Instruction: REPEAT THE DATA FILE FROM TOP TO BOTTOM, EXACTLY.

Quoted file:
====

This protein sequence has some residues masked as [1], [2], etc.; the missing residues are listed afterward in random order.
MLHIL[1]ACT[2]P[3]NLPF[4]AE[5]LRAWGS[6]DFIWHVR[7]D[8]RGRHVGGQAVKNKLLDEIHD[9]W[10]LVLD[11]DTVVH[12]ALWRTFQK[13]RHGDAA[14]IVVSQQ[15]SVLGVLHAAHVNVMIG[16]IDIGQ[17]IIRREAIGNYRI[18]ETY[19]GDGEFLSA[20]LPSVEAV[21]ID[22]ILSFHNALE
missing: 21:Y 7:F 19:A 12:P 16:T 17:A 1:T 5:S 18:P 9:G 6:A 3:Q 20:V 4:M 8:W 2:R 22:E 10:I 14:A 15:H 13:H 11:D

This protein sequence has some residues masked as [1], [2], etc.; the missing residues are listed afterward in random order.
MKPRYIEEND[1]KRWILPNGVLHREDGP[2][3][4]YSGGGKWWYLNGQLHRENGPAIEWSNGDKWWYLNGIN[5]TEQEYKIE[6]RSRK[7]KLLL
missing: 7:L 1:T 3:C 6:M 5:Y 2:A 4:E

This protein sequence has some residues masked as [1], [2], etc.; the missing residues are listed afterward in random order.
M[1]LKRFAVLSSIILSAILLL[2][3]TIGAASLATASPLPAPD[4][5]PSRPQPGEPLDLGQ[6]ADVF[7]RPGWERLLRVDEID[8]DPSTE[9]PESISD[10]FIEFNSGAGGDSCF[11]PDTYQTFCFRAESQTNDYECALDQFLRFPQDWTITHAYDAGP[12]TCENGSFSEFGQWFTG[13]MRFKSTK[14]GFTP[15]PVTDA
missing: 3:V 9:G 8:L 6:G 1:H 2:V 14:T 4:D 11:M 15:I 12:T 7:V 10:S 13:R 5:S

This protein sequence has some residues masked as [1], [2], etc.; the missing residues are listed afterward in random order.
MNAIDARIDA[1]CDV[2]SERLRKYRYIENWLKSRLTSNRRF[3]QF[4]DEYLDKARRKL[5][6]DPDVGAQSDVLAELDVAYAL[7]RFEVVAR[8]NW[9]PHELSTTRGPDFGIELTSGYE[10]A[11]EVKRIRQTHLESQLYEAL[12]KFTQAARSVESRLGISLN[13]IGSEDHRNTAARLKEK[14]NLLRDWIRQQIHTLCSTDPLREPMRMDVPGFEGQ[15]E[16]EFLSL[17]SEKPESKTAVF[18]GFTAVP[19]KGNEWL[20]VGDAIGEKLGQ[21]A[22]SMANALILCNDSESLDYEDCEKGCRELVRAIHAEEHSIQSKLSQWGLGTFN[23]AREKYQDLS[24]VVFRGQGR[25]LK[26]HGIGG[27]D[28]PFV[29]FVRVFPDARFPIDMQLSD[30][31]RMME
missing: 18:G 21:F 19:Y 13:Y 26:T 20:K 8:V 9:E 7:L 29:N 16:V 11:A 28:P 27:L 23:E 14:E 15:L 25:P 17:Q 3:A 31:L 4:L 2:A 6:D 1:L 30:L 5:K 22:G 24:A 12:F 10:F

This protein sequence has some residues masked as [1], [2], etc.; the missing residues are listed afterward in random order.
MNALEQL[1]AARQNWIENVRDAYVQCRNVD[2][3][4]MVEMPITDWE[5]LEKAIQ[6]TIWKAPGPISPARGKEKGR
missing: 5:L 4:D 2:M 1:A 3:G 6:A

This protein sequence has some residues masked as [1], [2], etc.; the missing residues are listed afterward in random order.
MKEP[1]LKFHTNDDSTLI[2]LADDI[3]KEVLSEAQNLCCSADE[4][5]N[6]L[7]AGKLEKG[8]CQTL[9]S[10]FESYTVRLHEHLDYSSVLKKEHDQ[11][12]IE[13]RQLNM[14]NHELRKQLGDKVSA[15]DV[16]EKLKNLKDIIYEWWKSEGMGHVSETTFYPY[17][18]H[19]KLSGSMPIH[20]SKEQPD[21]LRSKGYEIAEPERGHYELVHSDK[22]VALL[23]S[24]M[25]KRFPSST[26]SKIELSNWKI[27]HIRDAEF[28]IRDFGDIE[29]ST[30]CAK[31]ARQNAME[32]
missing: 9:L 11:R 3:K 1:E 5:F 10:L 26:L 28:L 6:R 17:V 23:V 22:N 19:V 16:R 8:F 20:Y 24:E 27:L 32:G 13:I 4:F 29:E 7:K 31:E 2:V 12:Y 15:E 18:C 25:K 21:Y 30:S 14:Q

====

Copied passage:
This protein sequence has some residues masked as [1], [2], etc.; the missing residues are listed afterward in random order.
MLHIL[1]ACT[2]P[3]NLPF[4]AE[5]LRAWGS[6]DFIWHVR[7]D[8]RGRHVGGQAVKNKLLDEIHD[9]W[10]LVLD[11]DTVVH[12]ALWRTFQK[13]RHGDAA[14]IVVSQQ[15]SVLGVLHAAHVNVMIG[16]IDIGQ[17]IIRREAIGNYRI[18]ETY[19]GDGEFLSA[20]LPSVEAV[21]ID[22]ILSFHNALE
missing: 21:Y 7:F 19:A 12:P 16:T 17:A 1:T 5:S 18:P 9:G 6:A 3:Q 20:V 4:M 8:W 2:R 22:E 10:I 14:A 15:H 13:H 11:D

This protein sequence has some residues masked as [1], [2], etc.; the missing residues are listed afterward in random order.
MKPRYIEEND[1]KRWILPNGVLHREDGP[2][3][4]YSGGGKWWYLNGQLHRENGPAIEWSNGDKWWYLNGIN[5]TEQEYKIE[6]RSRK[7]KLLL
missing: 7:L 1:T 3:C 6:M 5:Y 2:A 4:E

This protein sequence has some residues masked as [1], [2], etc.; the missing residues are listed afterward in random order.
M[1]LKRFAVLSSIILSAILLL[2][3]TIGAASLATASPLPAPD[4][5]PSRPQPGEPLDLGQ[6]ADVF[7]RPGWERLLRVDEID[8]DPSTE[9]PESISD[10]FIEFNSGAGGDSCF[11]PDTYQTFCFRAESQTNDYECALDQFLRFPQDWTITHAYDAGP[12]TCENGSFSEFGQWFTG[13]MRFKSTK[14]GFTP[15]PVTDA
missing: 3:V 9:G 8:L 6:G 1:H 2:V 14:T 4:D 11:M 15:I 12:T 7:V 10:S 13:R 5:S

This protein sequence has some residues masked as [1], [2], etc.; the missing residues are listed afterward in random order.
MNAIDARIDA[1]CDV[2]SERLRKYRYIENWLKSRLTSNRRF[3]QF[4]DEYLDKARRKL[5][6]DPDVGAQSDVLAELDVAYAL[7]RFEVVAR[8]NW[9]PHELSTTRGPDFGIELTSGYE[10]A[11]EVKRIRQTHLESQLYEAL[12]KFTQAARSVESRLGISLN[13]IGSEDHRNTAARLKEK[14]NLLRDWIRQQIHTLCSTDPLREPMRMDVPGFEGQ[15]E[16]EFLSL[17]SEKPESKTAVF[18]GFTAVP[19]KGNEWL[20]VGDAIGEKLGQ[21]A[22]SMANALILCNDSESLDYEDCEKGCRELVRAIHAEEHSIQSKLSQWGLGTFN[23]AREKYQDLS[24]VVFRGQGR[25]LK[26]HGIGG[27]D[28]PFV[29]FVRVFPDARFPIDMQLSD[30][31]RMME
missing: 18:G 21:F 19:Y 13:Y 26:T 20:K 8:V 9:E 7:L 29:N 16:V 11:A 28:P 27:L 23:E 14:E 15:L 25:P 17:Q 3:A 31:L 4:L 2:A 6:D 1:L 30:L 5:K 22:G 24:A 12:F 10:F

This protein sequence has some residues masked as [1], [2], etc.; the missing residues are listed afterward in random order.
MNALEQL[1]AARQNWIENVRDAYVQCRNVD[2][3][4]MVEMPITDWE[5]LEKAIQ[6]TIWKAPGPISPARGKEKGR
missing: 5:L 4:D 2:M 1:A 3:G 6:A

This protein sequence has some residues masked as [1], [2], etc.; the missing residues are listed afterward in random order.
MKEP[1]LKFHTNDDSTLI[2]LADDI[3]KEVLSEAQNLCCSADE[4][5]N[6]L[7]AGKLEKG[8]CQTL[9]S[10]FESYTVRLHEHLDYSSVLKKEHDQ[11][12]IE[13]RQLNM[14]NHELRKQLGDKVSA[15]DV[16]EKLKNLKDIIYEWWKSEGMGHVSETTFYPY[17][18]H[19]KLSGSMPIH[20]SKEQPD[21]LRSKGYEIAEPERGHYELVHSDK[22]VALL[23]S[24]M[25]KRFPSST[26]SKIELSNWKI[27]HIRDAEF[28]IRDFGDIE[29]ST[30]CAK[31]ARQNAME[32]
missing: 9:L 11:R 3:K 1:E 5:F 10:L 26:L 28:L 6:R 17:V 23:V 22:N 19:V 16:R 8:F 20:Y 24:E 27:L 32:G 13:I 4:F 29:E 7:K 31:E 2:V 12:Y 15:E 18:C 25:K 21:Y 30:S 14:Q